As a result, we all excel when we come to work. We’re excited to be there. We know our individual goals and we smash them. When we break records, I “kidnap” my staff (they come willingly) off to the mall and pass around a pillowcase with mystery envelopes filled with cash that they must spend completely on themselves in an afternoon. The only requirement is an afterparty featuring show and tell where everyone reveals their treasures. My company no longer relies on help wanted ads. When there’s an opening, we have a long list of candidates eager to fill it.

Word travels fast when you run a business that’s worth working for. You want your employees to be so jazzed about coming to work that they tell their friends and family. When you’ve really got it going on, then your employees do the recruiting for you. There’s no shortage of people willing to go above and beyond when you know their talent and they know they’ll be rewarded for it.

You set the standard

You have to be the one to set the standard. It’s your business. Once you know you’ve hired good employees, they’ll follow your lead. That’s a double-edged sword, by the way. Even great employees will turn on you if you’re not great to them. You can’t expect them to take care of your patients if you don’t take care of your employees. And if you happen to commit the cardinal sin of not caring properly for your patients, then there’s absolutely nothing your employees can do to save you.

I make sure that all my job candidates know immediately that if they don’t come to work prepared to do their job, they’re going to feel highly uncomfortable. There’s always room for growth, but we have zero tolerance for laziness. My team works way too hard to have to pick up the slack of even one rotten apple. Imagine if that one rotten apple were a manager. What would that do to morale?

Of course, I learned that I couldn’t be in two places at once, but I also learned that I couldn’t rest until I made certain that all my leaders espoused my core beliefs. There is no other workaround. An effective organization has too many moving parts for you to pull all the levers and push all the buttons yourself. Take the time to ensure that the people you put in place aren’t there solely to collect a paycheck.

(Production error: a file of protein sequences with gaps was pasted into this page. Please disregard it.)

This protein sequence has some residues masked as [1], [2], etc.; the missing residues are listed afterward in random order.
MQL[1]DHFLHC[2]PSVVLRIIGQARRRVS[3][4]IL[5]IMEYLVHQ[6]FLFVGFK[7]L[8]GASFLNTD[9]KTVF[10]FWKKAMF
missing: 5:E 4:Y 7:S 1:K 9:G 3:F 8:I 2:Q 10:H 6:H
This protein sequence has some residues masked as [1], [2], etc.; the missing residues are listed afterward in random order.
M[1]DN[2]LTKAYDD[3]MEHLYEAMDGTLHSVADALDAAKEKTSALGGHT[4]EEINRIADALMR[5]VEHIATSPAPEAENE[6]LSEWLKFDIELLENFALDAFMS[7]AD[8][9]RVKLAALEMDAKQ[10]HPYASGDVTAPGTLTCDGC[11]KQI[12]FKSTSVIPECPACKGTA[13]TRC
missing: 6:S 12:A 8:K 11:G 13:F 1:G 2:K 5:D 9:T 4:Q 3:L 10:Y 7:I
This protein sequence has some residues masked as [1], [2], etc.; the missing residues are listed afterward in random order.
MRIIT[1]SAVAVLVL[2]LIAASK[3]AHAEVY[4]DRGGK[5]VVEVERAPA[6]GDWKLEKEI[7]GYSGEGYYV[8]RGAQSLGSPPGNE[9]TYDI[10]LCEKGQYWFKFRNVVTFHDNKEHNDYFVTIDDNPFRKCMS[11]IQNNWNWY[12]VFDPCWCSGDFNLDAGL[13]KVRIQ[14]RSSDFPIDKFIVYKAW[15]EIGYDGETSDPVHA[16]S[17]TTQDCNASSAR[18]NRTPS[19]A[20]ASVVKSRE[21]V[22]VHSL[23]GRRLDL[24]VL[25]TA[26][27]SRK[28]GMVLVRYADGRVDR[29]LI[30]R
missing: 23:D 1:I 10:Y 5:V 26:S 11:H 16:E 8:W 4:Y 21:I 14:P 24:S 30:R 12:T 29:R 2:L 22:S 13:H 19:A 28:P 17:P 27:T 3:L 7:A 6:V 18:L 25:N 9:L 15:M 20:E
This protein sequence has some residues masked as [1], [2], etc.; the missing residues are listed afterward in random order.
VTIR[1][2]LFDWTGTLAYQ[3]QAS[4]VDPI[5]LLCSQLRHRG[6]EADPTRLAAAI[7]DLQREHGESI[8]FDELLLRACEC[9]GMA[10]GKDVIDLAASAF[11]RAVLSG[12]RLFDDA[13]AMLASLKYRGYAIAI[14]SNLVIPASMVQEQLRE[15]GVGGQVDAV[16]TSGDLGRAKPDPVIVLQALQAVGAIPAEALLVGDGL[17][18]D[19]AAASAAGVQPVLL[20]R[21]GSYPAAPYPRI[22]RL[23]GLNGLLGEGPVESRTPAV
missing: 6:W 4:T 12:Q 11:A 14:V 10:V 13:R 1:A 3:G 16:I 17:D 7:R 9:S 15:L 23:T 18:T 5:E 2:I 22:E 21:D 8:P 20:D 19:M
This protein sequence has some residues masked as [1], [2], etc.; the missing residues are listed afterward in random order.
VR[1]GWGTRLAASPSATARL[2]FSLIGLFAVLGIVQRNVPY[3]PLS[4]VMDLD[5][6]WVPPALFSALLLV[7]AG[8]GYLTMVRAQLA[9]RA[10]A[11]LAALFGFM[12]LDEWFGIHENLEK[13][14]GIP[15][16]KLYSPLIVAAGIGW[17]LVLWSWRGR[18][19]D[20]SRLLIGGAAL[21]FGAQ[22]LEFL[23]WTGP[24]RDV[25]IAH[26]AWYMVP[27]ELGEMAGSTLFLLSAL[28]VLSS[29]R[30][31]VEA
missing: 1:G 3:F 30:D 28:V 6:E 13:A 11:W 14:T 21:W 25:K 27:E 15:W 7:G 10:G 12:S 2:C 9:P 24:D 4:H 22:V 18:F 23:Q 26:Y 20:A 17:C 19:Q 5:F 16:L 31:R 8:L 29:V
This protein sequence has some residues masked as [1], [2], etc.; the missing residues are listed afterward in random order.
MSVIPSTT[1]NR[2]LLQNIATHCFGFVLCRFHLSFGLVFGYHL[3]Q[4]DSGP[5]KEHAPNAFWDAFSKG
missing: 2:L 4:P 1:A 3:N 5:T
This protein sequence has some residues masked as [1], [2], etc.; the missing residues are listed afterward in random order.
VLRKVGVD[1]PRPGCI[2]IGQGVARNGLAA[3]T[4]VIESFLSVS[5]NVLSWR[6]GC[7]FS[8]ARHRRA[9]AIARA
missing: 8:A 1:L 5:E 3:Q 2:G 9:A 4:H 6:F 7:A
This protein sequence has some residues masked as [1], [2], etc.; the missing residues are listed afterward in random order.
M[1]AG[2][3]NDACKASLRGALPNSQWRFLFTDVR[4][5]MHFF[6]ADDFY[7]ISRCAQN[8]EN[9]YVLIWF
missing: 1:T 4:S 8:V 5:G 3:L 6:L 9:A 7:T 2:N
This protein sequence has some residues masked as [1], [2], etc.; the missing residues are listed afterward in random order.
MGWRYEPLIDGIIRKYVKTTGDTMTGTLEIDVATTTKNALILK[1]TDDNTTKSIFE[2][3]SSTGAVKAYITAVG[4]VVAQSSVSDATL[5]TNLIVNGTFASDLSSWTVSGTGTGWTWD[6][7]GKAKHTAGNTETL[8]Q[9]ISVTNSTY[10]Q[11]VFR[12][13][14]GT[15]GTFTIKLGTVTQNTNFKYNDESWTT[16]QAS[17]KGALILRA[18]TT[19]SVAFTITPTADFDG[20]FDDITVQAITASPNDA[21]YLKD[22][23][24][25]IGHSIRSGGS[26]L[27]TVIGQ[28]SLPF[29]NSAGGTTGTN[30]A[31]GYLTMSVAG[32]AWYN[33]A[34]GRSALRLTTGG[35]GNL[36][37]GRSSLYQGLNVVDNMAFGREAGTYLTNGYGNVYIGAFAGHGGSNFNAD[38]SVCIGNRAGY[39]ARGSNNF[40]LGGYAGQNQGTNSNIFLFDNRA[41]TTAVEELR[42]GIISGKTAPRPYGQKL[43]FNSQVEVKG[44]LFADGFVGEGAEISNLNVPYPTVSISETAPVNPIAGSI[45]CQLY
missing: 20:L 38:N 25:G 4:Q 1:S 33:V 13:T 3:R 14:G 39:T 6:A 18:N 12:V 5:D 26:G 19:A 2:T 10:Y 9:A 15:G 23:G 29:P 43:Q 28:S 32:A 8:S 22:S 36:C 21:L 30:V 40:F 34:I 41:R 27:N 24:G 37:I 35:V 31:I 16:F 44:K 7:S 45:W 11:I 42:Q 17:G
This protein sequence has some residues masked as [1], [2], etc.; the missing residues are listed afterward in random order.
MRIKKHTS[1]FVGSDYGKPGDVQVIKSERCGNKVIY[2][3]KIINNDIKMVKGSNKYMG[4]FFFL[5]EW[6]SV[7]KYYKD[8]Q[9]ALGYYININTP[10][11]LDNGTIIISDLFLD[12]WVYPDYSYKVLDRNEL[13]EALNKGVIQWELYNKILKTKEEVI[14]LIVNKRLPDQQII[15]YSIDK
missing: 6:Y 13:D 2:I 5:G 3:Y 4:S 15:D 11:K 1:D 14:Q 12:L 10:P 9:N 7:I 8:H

Your carefully honed principles are nonnegotiable, and they safeguard every stakeholder throughout your organization, from the managers to the employees to the patients you all serve. Know your core values, practice them, spread them, and watch your practice flourish.

Authors' note: Successful businesses employ the right people, providing them with the right tools and training in the process. If you would like more information on how to best grow your team, increasing profitability in the process, please call us at (973) 422-9140 or email at [email protected]. Regardless of where you are in the process, we’ll gladly provide you crucial insight on how to enhance the effectiveness of your practice.


  1. Wickman G. Traction. 2012. BenBella Books.

Mark B. Murphy, CEO of Northeast Private Client Group, is an accomplished author, speaker, and motivator who's revolutionizing the financial planning and wealth management industry. He helps entrepreneurs achieve multigenerational wealth through personalized strategies, leveraging his strategic planning and financial engineering expertise. Forbes has ranked him as the number one financial security professional in New Jersey and number 15 nationwide. Additionally, his book, The Ultimate Investment, is a number one bestseller and new release on Amazon.

Editor's note: This article appeared in the December 2023 print edition of Dental Economics magazine. Dentists in North America are eligible for a complimentary print subscription. Sign up here.